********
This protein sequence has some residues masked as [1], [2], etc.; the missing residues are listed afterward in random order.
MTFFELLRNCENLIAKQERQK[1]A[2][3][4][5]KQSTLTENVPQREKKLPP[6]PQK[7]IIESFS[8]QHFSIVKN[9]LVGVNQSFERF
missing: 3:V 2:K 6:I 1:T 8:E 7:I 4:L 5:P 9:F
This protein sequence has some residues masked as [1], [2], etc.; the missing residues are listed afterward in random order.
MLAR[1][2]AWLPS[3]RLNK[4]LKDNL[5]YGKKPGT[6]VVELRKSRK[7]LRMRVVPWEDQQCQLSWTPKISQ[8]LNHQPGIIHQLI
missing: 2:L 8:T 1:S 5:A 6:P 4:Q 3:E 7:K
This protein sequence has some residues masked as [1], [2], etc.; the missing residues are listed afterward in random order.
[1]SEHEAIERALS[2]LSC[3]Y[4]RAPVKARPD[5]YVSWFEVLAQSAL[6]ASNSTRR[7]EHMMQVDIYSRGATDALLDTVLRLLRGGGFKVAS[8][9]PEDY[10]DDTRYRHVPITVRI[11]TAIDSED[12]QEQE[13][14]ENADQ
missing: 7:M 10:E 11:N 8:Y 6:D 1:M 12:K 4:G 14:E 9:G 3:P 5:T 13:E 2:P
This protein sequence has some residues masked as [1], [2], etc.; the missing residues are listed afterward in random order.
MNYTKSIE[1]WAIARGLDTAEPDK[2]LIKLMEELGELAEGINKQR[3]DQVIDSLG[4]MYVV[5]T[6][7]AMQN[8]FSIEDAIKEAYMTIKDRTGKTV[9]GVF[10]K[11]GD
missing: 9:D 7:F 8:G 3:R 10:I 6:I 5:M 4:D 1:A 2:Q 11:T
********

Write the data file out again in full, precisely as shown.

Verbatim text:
This protein sequence has some residues masked as [1], [2], etc.; the missing residues are listed afterward in random order.
MTFFELLRNCENLIAKQERQK[1]A[2][3][4][5]KQSTLTENVPQREKKLPP[6]PQK[7]IIESFS[8]QHFSIVKN[9]LVGVNQSFERF
missing: 3:V 2:K 6:I 1:T 8:E 7:I 4:L 5:P 9:F
This protein sequence has some residues masked as [1], [2], etc.; the missing residues are listed afterward in random order.
MLAR[1][2]AWLPS[3]RLNK[4]LKDNL[5]YGKKPGT[6]VVELRKSRK[7]LRMRVVPWEDQQCQLSWTPKISQ[8]LNHQPGIIHQLI
missing: 2:L 8:T 1:S 5:A 6:P 4:Q 3:E 7:K
This protein sequence has some residues masked as [1], [2], etc.; the missing residues are listed afterward in random order.
[1]SEHEAIERALS[2]LSC[3]Y[4]RAPVKARPD[5]YVSWFEVLAQSAL[6]ASNSTRR[7]EHMMQVDIYSRGATDALLDTVLRLLRGGGFKVAS[8][9]PEDY[10]DDTRYRHVPITVRI[11]TAIDSED[12]QEQE[13][14]ENADQ
missing: 7:M 10:E 11:N 8:Y 6:D 1:M 12:K 4:G 14:E 9:G 3:P 5:T 13:E 2:P
This protein sequence has some residues masked as [1], [2], etc.; the missing residues are listed afterward in random order.
MNYTKSIE[1]WAIARGLDTAEPDK[2]LIKLMEELGELAEGINKQR[3]DQVIDSLG[4]MYVV[5]T[6][7]AMQN[8]FSIEDAIKEAYMTIKDRTGKTV[9]GVF[10]K[11]GD
missing: 9:D 7:F 8:G 3:R 10:I 6:I 5:M 4:D 1:A 2:Q 11:T